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Has anyone done this before...?

I am still planning out my project. Today I was trying to figure out what router to get. I will use a gantry system (will soon start posting pictures) and create my own z-axis lift. This is all done. The question I now face is - do I use a router, a CNC spindle or…

A treadmill 100 VDC permanent magnet DC motor (4800rpm, 1.5HP). I have a speed controller for it that lets it run from 110 VAC. Has anyone ever used a treadmill motor?

Alternative I have two old Craftsman router (the ones you lock at the top).

But most likely I will probably purchase something. If I go this route do you have any recommendations - remember I have a z-axis sled and don’t need the Home Depot router feature.

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since you are building your own Z axis, you can pretty much use anything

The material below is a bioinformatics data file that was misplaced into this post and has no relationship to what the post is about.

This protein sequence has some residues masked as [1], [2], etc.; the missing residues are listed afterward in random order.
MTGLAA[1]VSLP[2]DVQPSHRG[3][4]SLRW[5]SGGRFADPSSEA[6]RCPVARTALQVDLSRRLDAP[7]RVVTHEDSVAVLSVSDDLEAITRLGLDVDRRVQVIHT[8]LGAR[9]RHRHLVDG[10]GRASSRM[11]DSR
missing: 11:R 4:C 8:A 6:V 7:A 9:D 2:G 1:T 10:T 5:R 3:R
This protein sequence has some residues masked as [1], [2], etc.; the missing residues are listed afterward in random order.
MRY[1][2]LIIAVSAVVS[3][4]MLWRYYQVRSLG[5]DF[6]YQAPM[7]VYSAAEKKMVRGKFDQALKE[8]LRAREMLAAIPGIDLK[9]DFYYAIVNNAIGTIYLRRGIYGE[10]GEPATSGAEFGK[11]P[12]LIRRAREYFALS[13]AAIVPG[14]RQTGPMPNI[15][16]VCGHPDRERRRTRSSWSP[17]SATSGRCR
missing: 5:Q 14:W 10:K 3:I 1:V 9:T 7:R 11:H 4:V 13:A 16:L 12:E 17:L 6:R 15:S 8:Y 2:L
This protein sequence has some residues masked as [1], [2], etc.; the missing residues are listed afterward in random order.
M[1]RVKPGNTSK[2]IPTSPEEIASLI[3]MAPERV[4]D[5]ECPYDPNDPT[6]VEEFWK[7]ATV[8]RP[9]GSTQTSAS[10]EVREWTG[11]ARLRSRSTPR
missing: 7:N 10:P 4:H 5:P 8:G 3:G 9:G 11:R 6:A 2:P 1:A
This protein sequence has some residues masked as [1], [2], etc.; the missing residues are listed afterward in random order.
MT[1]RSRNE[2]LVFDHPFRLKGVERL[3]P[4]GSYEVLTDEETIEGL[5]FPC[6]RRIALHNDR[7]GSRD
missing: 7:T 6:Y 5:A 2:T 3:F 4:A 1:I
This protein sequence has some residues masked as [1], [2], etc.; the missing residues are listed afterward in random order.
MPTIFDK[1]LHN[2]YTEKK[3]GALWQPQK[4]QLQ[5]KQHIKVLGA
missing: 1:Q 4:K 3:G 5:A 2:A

a spindle will probably be a lot quieter

if you try to use the treadmill motor, you will have to make sure you have it
spinning fast enough for your feed rate (probably ok, the maslow moves slowly
enough that most routers are actually spinning too fast for our feed rate)

but since you are building a gantry system, who knows how fast you will be able
to have it move.

David Lang

Thanks David!
This opens up a new rabbit hole to go down and I appreciate you pointing this out.

What are the best router speeds for the oak, plywood and maybe aluminium?

The way I design my gantry system I will have a lot of flexibility to exchange things but I want to get this right for the main task - oak.
I really want to document my project later in more detail and will start a new thread for that. But here is a sneak peak of it. Just tag welded everything so far, will take it apart later and weld everything complete and paint it.

2021-01-31_18-07-30|375x500

it depends on the feed rate, bit diameter, and number of cutting surfaces on the
bit. research ‘feeds and speeds’ most of what you will find is related to metal
cutting, but once you get the idea there, you can look for wood feeds and speeds
to give you a ballpark to start from (and in reality, the book numbers are just
that, a starting point that you tweak for your material and cutters)

David Lang